A Hanging in History

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Zulfikar Ali Bhutto as the progressive Islamist

Born To Be Hanged: Political Biography of Zulfikar Ali Bhutto | Syeda Hameed | Rupa | 264 Pages | Rs 500

IN BORN TO Be Hanged, author Syeda Hameed likens Pakistan’s late Prime Minister and President Zulfikar Ali Bhutto to the protagonist of a Greek tragedy. Hameed draws parallels between Oedipus of Thebes and the ‘boy from Larkana’ Bhutto, both ‘larger than life’ men who were cursed by the gods to die a horrific death. The author confesses that for 20 years, she has ‘lived’ with a man she has never met. Her research over the span of these two decades comes primarily from speeches, letters, interviews and archives from the Bhutto family’s personal library. For her research, Hameed interviews Dr Mubashir Hasan, Bhutto’s close associate and co-founder of the Pakistan’s Peoples Party (PPP), a number of times. His personal anecdotes and perspective on Bhutto provide a distinct voice and lend a unique quality to Hameed’s book.

The author describes Bhutto as a suave, idealistic and popular leader with a clear vision for his country. Bhutto wanted Pakistan to be an inclusive democracy, strengthened with a socialist economy. He was determined to construct a modern Islamic country with international stature to balance what he saw as an aggressive Hindu-India. Bhutto’s charm, eloquence and ability to create an image and vision for Pakistan that resonated among the masses made him an extremely popular leader. His ‘progressive-Islamist’ image was also one that held a strong resentment against Hindu-majority India. This is reflected in Bhutto’s speeches at the United Nations Security Council in 1965 and 1971, where he promises to wage a ‘war of defence for a thousand years’ against ‘unwarranted aggression’ by India. Hameed refers to one of Bhutto’s UN speeches as ‘one of the most iconic speeches given by a foreign minister’ at the Security Council.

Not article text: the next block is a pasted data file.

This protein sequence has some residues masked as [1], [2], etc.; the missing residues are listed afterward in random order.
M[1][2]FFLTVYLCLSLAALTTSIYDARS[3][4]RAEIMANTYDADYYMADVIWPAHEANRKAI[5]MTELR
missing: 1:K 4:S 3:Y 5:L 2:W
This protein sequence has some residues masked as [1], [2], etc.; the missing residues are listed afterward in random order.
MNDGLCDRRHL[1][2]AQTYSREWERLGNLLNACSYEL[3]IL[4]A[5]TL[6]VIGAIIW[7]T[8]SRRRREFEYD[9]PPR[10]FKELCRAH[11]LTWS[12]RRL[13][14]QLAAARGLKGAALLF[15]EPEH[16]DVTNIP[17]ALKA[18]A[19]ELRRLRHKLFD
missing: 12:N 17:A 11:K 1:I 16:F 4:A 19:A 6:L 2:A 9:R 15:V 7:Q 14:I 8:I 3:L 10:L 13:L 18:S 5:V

The book briefly discusses Pakistan’s 1971 general election that ultimately led to the uprising in East Pakistan and formation of Bangladesh. Dr Hasan, speaking to Hameed, says that Bhutto wanted to make common cause with Mujibur Rahman of the Awami League and that leaders of the PPP went ‘back and forth to East Pakistan trying to build bridges.’ The book, however, does not provide any document or anecdote of Dr Hasan’s that would shed light on Bhutto’s position on the events that led to the separation of East Pakistan. It was because of Bhutto’s refusal to accept the Awami League’s overwhelming mandate and Rahman’s ascension to the post of prime minister that martial law was declared and the struggle for Bangladesh’s independence began. General Yahya Khan’s violent military aggression against East Pakistanis is a well-documented historical fact and it’s unfortunate that it does not find any mention in this book, given Bhutto’s role at the time.

The book glosses over another important detail. The author briefly mentions the signing of the Shimla Agreement between Bhutto and Indira Gandhi in 1972. She describes the agreement as a ‘great victory for Pakistan’. Given that it had just been defeated in the 1971 war, it can be argued that it was a ‘good’ deal as India withdrew its troops from Pakistani territory and returned Pakistani prisoners-of-war. There is no mention of what India asked in return: the release of Mujibur Rahman who was on death row in Pakistan.

Hameed writes of how the Inter-Services Intelligence (ISI) agency fed Bhutto with numerous misleading reports about his own party members, sowing seeds of doubt and mistrust in his mind. It is significant that she writes of this, as it illustrates the extraordinary nature of the relationship between civilian governments and the ISI in Pakistan.

Hameed’s vivid portrayal of Bhutto is definitely a work of many years of love and dedication. While her research along with Dr Hasan’s perspective has lent a certain bias in their construction of Bhutto’s character, the book must be read as the depiction of a man by those who admired him and understood his vision for his country. While the book depicts Bhutto as a charming and eloquent political leader, Zulfikar Ali Bhutto will remain etched in history as a controversial, power-hungry and idealistic ‘boy from Larkana’ who shaped the history of Pakistan.